Big difference. You need to get smart on this distinction.

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17 minutes ago, PepeTheFrog said:

A quote is not an offer. A request for quotes (RFQ) is therefore less "stringent" than a request for proposals. A late quote is less of a big deal than a late proposal. When the government finds a quote it likes, the government will send an offer.

I don't think this is true if the solicitation contained the unaltered text of FAR 52.212-1, as this provision includes the standard late offer rule. That's why I advocate tailoring the provision for SAP so the CO can accept late quotations if they are received before award is made and doing so would not unduly delay the acquisition. 

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2 hours ago, Don Mansfield said:
2 hours ago, PepeTheFrog said:

A quote is not an offer. A request for quotes (RFQ) is therefore less "stringent" than a request for proposals. A late quote is less of a big deal than a late proposal. When the government finds a quote it likes, the government will send an offer.

I don't think this is true if the solicitation contained the unaltered text of FAR 52.212-1, as this provision includes the standard late offer rule. That's why I advocate tailoring the provision for SAP so the CO can accept late quotations if they are received before award is made and doing so would not unduly delay the acquisition.

PepeTheFrog doesn't necessarily see a disconnect between the two...quotations, to pardon the pun. PepeTheFrog did not see the word "quote" or "quotation" anywhere in FAR 52.212-1.

PepeTheFrog's statement is general. Don Mansfield's statement is specific and more applicable to a solicitation that contains FAR 52.212-1.

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3 hours ago, PepeTheFrog said:

You can always ask...but need the government reply? Or provide a complete explanation?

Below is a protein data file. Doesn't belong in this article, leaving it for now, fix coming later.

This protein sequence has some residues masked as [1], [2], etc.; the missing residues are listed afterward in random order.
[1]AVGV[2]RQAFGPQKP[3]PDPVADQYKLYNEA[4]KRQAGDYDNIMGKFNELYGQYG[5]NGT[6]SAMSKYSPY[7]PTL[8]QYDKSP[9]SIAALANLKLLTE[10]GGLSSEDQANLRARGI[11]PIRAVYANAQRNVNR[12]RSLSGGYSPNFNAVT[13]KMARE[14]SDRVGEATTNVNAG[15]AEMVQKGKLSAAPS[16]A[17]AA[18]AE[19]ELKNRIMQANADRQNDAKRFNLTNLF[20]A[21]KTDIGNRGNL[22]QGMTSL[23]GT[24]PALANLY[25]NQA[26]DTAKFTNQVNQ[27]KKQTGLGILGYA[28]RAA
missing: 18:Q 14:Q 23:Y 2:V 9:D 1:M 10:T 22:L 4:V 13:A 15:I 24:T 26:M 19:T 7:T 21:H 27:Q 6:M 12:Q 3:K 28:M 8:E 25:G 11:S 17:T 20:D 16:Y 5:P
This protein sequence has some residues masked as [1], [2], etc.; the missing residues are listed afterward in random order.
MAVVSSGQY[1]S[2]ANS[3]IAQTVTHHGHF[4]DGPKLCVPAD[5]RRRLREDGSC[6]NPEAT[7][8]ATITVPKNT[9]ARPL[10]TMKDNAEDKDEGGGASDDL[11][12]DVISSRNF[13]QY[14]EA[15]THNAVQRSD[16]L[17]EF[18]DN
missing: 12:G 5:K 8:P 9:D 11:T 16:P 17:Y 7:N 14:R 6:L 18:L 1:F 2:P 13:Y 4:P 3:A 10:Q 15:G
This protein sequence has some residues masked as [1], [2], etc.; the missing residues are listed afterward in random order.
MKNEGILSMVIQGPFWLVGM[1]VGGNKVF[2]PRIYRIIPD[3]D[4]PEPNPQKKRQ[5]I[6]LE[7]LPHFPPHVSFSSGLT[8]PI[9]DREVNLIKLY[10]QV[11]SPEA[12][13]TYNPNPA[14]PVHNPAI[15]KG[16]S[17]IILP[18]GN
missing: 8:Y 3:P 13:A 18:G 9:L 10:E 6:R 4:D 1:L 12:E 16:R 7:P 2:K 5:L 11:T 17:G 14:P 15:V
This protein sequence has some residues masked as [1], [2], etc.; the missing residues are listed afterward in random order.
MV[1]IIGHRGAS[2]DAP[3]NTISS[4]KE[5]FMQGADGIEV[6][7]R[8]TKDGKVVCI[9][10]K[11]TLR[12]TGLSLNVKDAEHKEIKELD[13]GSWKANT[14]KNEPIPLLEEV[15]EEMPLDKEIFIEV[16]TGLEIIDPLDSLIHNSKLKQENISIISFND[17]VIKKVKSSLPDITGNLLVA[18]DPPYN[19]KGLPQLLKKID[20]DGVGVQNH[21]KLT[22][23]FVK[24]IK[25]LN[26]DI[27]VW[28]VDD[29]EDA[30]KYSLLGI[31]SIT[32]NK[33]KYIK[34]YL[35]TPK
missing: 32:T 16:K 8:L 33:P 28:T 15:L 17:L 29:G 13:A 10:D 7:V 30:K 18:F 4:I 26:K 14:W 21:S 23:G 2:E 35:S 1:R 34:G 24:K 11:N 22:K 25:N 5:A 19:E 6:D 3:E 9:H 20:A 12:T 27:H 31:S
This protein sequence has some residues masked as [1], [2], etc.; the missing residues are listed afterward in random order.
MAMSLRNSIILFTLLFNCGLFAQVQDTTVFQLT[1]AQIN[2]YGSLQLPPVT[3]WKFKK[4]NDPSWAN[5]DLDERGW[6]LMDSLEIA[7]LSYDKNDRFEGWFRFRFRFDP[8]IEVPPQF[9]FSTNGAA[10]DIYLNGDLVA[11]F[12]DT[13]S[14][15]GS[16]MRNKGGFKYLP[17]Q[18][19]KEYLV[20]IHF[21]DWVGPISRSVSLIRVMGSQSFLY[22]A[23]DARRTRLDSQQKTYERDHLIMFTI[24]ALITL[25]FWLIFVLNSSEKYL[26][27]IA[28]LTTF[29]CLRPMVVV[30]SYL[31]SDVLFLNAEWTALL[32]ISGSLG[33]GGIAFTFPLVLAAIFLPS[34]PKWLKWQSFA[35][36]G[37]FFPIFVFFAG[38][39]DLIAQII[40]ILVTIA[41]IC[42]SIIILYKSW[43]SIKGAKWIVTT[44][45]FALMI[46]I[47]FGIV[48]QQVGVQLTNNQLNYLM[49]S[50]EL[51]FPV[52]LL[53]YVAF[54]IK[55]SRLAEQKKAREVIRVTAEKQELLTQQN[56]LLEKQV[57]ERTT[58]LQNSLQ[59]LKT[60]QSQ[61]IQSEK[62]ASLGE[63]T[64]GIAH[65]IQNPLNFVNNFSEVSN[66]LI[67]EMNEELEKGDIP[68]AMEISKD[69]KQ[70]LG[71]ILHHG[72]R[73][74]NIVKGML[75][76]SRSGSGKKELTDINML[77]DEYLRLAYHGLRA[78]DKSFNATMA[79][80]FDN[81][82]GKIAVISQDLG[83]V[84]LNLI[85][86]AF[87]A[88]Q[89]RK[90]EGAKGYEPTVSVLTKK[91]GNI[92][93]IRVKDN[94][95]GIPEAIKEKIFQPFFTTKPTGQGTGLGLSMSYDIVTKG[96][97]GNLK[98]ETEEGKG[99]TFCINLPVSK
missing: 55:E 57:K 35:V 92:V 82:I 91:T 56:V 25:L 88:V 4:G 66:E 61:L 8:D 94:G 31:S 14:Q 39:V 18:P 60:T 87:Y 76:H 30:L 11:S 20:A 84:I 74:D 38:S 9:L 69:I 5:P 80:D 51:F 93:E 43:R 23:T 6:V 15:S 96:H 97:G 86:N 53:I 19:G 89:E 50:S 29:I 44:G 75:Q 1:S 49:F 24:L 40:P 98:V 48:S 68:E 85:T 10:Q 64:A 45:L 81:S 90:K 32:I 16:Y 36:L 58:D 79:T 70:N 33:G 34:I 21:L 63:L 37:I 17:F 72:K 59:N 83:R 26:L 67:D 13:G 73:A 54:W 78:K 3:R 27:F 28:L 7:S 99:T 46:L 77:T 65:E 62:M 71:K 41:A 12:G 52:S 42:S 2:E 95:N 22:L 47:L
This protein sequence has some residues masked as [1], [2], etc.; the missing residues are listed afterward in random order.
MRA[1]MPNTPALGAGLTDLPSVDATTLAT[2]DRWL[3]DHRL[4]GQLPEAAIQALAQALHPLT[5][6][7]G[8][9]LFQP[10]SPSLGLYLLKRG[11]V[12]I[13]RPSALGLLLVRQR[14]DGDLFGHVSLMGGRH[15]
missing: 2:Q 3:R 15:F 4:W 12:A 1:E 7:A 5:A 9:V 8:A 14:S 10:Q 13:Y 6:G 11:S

I don't know if the buying office is required to respond. However, a contractor does not have to refrain from lodging a complaint with the DOD Inspector General or other Agency Inspector regarding potential fraud red flags and indicators.

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I am with @Don Mansfield noting that 52.212-1 is specifically noted by the OP.  But does it change the the view of whether the agency action was appropriate?   Maybe yes maybe no....see below for a previous WIFCON discussion that might help.

@PepeTheFrog me thinks the quibble of use of offer rather quote in 52.212-1 is not held in the same view by GAO.  Also see below.

 

https://www.gao.gov/mobile/products/D15919

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On 7/11/2019 at 1:27 PM, PepeTheFrog said:

 

Big difference. You need to get smart on this distinction.

I say it is "either or" because the RFQ contained 52.212-1 which changes the quotation to be treated like an offer.... at least that has been successfully argued in past GAO decisions.

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20 hours ago, C Culham said:

I am with @Don Mansfield noting that 52.212-1 is specifically noted by the OP.  But does it change the the view of whether the agency action was appropriate?   Maybe yes maybe no....see below for a previous WIFCON discussion that might help.

@PepeTheFrog me thinks the quibble of use of offer rather quote in 52.212-1 is not held in the same view by GAO.  Also see below.

 

https://www.gao.gov/mobile/products/D15919

Than you for pointing out that previous conversation... it is very interesting.  I think the effective answer is that the CO in this case, regardless if 52.212-1 changes anything, can ammend the solicitation at any time before award for any "legitimate" reason they claim.

In this specific circumstance, 52.212-1 was incorporated (without modification) into the RFQ.  The offer was due on a certain date.  A little more than an hour after all offers were due, an amendment was issued to extend the due date by a week in order to arrange a site visit (which was set for the day after the original due date).  I would assume that the CO can justify the extension by claiming that a site visit was requested and would generate potentially more and better offers.

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I don't understand the quotation marks around "legitimate."  Everyone benefits when contracting officers conduct acquisitions to ensure maximum practicable competition while maintaining the integrity of the procurement system.  You might win -- best wishes!

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I understand the quotes.  But, as things go I put faith in COs for doing what is necessary to promote competition to the maximum extent practicable.  Yet I whole heartedly agree there is the 1% that do not and shape procurements to a lesser standard.  The OP has advice and thoughts and should chart his/her actions as felt best based on all the facts of which we just have a smiggin.

I hope we have provided adequate insight on all the angles for an informed decision.